Australians rein in their credit card debt during lockdowns

  • By Zilla Efrat

Savings during lockdowns have helped many Australians improve their finances with national credit card debt falling to its lowest level in almost 18 years.

Retail payments data released by the Reserve Bank of Australia yesterday shows debt accruing interest on personal credit cards is down $9.31 billion from March 2020 to September 2021, to a total of just $17.68 billion – the lowest level since November 2003.

“Australians have paid down more than $9 billion in credit card debt since COVID-19 hit, a drop of over one third,” observes research director, Sally Tindall.

“Lockdown living helped many families kick stubborn credit card debt as they channelled money saved from not going out towards improving their financial position.”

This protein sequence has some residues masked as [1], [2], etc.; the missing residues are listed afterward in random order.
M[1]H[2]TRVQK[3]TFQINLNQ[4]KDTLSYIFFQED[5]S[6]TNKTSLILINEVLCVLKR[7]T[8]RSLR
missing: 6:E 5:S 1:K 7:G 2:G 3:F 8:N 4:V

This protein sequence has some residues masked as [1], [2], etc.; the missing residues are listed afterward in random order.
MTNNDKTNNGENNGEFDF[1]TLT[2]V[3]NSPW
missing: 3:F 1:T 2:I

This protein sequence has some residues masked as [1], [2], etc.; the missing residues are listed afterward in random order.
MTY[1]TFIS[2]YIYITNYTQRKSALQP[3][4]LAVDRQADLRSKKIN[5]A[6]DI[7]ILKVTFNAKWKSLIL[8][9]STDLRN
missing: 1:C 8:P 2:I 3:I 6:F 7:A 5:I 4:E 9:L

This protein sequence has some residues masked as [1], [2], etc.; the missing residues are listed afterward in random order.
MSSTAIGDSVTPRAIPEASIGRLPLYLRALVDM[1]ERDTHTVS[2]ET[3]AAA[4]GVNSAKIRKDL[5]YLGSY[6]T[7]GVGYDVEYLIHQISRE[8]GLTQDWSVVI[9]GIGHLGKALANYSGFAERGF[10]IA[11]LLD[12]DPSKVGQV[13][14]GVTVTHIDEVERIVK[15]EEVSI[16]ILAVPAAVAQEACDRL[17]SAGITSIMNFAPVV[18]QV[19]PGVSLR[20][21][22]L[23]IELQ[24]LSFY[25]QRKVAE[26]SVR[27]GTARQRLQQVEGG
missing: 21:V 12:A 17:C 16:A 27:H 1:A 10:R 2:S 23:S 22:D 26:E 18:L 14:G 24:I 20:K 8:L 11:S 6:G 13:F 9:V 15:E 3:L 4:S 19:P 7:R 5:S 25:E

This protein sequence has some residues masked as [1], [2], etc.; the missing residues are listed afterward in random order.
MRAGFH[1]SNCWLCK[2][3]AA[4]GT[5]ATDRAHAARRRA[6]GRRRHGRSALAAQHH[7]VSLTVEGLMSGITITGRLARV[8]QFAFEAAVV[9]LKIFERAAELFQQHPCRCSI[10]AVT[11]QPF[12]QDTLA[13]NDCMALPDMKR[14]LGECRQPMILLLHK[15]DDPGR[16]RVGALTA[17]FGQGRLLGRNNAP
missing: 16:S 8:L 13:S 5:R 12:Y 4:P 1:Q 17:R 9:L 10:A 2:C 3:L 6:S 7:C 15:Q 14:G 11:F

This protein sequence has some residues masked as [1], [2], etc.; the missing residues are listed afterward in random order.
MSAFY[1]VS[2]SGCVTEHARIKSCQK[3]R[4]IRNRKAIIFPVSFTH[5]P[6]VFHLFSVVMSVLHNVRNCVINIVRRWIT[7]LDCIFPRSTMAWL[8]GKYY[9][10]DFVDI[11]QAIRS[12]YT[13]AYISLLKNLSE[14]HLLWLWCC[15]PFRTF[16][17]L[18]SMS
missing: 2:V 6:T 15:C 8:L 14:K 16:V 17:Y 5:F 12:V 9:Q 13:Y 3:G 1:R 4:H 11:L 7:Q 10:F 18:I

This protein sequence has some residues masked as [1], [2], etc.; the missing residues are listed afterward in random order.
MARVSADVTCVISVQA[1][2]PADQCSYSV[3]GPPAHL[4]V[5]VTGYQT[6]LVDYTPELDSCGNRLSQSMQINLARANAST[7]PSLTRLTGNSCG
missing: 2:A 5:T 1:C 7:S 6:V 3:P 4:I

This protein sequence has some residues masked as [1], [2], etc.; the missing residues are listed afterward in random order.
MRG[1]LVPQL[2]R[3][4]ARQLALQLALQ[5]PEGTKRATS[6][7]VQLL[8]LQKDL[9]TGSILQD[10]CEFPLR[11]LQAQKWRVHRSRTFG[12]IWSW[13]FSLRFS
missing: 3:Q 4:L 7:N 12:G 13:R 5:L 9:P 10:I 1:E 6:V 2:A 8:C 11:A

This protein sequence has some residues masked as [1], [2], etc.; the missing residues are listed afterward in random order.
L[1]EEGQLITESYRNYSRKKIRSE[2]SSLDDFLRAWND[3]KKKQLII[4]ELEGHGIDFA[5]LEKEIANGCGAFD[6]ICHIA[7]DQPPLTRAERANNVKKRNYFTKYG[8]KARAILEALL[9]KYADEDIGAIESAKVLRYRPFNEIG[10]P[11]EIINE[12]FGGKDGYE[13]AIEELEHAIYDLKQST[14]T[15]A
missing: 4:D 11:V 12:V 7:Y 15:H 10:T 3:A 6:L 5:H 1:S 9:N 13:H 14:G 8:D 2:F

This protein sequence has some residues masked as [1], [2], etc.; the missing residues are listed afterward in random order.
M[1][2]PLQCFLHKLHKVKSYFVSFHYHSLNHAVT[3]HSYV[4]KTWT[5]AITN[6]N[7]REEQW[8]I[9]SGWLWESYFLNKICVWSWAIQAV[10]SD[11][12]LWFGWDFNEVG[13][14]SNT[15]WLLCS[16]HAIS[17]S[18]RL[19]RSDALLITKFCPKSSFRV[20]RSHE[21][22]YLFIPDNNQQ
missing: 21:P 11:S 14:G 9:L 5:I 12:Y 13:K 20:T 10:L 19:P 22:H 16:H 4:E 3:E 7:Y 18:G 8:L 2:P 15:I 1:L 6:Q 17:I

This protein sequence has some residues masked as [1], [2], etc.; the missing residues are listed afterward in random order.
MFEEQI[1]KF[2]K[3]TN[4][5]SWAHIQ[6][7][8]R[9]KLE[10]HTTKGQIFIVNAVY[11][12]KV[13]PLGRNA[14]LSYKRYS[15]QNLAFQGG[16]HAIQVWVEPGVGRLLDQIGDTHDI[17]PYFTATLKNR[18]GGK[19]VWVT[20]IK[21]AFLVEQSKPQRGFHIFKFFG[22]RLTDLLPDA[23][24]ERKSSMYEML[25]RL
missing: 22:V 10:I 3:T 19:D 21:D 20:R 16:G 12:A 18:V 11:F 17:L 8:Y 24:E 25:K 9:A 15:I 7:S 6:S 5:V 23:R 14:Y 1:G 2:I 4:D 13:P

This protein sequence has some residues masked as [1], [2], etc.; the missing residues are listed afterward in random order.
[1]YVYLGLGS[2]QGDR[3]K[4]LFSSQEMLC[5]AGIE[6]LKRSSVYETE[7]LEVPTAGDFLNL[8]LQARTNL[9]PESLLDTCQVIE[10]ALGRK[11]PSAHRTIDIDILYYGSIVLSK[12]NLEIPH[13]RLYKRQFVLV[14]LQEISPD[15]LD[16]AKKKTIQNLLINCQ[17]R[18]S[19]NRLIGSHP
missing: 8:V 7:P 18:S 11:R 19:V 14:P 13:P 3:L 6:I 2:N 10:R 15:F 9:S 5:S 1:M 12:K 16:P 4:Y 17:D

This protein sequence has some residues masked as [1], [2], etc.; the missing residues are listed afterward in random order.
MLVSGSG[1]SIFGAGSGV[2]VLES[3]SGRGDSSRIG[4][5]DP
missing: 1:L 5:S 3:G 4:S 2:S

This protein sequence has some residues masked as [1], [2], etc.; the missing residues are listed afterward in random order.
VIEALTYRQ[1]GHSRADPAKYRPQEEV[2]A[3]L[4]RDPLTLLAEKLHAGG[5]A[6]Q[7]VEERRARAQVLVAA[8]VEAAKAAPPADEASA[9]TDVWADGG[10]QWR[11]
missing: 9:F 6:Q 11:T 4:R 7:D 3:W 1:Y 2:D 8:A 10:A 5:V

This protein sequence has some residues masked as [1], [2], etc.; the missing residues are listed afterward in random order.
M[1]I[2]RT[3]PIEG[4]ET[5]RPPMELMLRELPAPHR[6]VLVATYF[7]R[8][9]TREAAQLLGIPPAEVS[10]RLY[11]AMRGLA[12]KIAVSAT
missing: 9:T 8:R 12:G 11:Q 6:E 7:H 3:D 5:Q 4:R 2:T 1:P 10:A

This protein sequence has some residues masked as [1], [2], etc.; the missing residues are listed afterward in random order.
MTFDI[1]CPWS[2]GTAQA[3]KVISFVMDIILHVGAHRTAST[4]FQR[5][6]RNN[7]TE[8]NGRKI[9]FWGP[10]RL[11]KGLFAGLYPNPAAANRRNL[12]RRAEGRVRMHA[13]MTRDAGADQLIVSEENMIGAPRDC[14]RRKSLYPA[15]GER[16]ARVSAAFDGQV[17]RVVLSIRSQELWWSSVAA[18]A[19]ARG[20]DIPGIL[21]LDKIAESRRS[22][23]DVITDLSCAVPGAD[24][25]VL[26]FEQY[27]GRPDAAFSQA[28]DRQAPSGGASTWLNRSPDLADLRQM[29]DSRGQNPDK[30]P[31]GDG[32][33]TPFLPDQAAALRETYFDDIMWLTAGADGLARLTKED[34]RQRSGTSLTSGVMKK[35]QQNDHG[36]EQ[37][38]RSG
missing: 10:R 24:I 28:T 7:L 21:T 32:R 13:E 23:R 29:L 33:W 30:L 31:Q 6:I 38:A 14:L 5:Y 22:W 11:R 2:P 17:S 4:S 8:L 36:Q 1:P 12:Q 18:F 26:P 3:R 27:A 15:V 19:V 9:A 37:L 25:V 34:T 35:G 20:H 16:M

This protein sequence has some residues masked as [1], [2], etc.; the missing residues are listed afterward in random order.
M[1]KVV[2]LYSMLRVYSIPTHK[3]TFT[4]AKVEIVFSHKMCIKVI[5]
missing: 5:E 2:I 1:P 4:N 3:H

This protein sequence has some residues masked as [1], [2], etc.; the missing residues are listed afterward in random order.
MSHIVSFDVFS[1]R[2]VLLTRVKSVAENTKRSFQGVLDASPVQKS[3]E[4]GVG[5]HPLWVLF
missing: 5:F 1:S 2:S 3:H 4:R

“The test will be whether Australians can enjoy a lockdown-free Christmas without falling back into bad credit card habits.”

Tindall adds that the number of accounts keeps on dropping as customers turn their backs on credit cards for good, with many switching to the buy now, pay later market for their credit fix.

“A lot of people are operating under the assumption that buy now, pay later is a comparatively safe form of debt because it doesn’t attract interest,” she says.

“These platforms might be interest-free. However, they often come with hefty late fees and can lead to overspending if people aren’t careful.”